The Senate has approved a bill to make severe animal cruelty and torture a federal crime. With the House having passed an identical version of the bill last month, the measure now goes to President Trump, who is expected to sign it into law.
The Preventing Animal Cruelty and Torture Act — the PACT Act — is meant to correct a lingering oversight: When Congress approved the Animal Crush Video Prohibition Act in 2010, it made it illegal to create, sell or distribute an "animal crushing" video. But that law applied only to recordings of cruelty — leaving the actions themselves legal under federal law. The newly passed bill would change that.
The 2010 video ban was a response to a troubling trend, in which perverse videos were posted online showing animals being mistreated and killed, apparently to serve a warped sense of entertainment.
The new legislation would ban animal crushing, which it defines as "conduct in which one or more living non-human mammals, birds, reptiles, or amphibians is purposely crushed, burned, drowned, suffocated, impaled, or otherwise subjected to serious bodily injury."
In addition to preventing horrendous acts against defenseless animals, measures against animal abuse are widely seen as giving police a valuable pathway to intervene in cases where an animal abuser might also harm people. For several years, the FBI has tracked animal abuse in much the same way it tracks arson and assault.
"Our research has shown if somebody is harming an animal, there is a good chance they also are hurting or will hurt a human," John Thompson, then-deputy executive director of the National Sheriffs' Association, said last year when his group put out a guide calling animal cruelty a "gateway."
"If we can see patterns of animal abuse, the odds are that something else is going on," Thompson said.
The bill had strong bipartisan support, with 301 co-sponsors joining Rep. Ted Deutch, D-Fla., who introduced it in the House. When the Senate took up the bill this week, it endorsed it by unanimous consent and without amendment.
"This bill has received so much bipartisan support because Americans care about animal welfare," Deutch said as he discussed the PACT Act in the House. He added, "We form deep relationships with our companion animals, and are rightfully outraged by cases of animal abuse."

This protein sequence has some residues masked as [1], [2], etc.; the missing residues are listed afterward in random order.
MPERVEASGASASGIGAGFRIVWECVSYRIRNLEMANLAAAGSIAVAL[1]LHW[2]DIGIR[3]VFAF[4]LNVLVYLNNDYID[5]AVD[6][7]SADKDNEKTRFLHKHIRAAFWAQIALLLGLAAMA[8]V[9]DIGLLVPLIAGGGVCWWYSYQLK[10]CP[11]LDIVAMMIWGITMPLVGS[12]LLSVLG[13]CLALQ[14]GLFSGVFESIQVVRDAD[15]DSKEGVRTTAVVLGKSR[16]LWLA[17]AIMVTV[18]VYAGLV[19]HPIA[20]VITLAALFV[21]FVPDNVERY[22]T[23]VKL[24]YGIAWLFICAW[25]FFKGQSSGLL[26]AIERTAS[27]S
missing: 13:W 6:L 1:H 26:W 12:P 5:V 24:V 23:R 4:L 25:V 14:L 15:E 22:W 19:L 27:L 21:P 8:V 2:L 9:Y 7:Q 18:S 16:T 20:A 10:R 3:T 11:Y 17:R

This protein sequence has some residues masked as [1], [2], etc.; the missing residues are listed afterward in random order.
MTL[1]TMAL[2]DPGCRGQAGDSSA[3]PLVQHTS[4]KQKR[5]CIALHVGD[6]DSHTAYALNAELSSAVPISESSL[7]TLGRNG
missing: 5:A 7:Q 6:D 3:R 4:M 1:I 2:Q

Deutch noted that both animal rights activists and numerous police groups are in favor of the legislation.
Rep. Vern Buchanan, R-Fla., a leading co-sponsor of the bill, called it a "a milestone for pet owners and animal lovers across the country" that sets a national precedent in protecting animals from cruelty.
As the Animal Legal Defense Fund notes, existing federal animal protection laws govern only limited cases and don't provide broad safeguards. The 1966 Animal Welfare Act, for instance, mainly applies to zoos, labs and puppy mills. Other laws focus more specifically on transporting livestock or operating slaughterhouses.
As he discussed the measure last month, Deutch gave some of the credit for the bill's success to Sydney Helfand, a Maryland high school student whose Change.org petition in support of the PACT Act has attracted almost 800,000 signatures. When the House voted to adopt the act, Helfand was watching from the gallery.
Up to now, the most comprehensive animal abuse laws in the U.S. have been enacted at the state level. But that has resulted in a patchwork of safety provisions, prompting the ALDF to present annual rankings of the best and worst states for animal protection laws.
While the PACT Act is poised to standardize many protections at the federal level, it also includes exceptions. It doesn't apply to the meat industry, for example, or to cases of accidents and legitimate medical procedures. Other practices, from scientific research to hunting and fishing, also are not covered under the new legislation.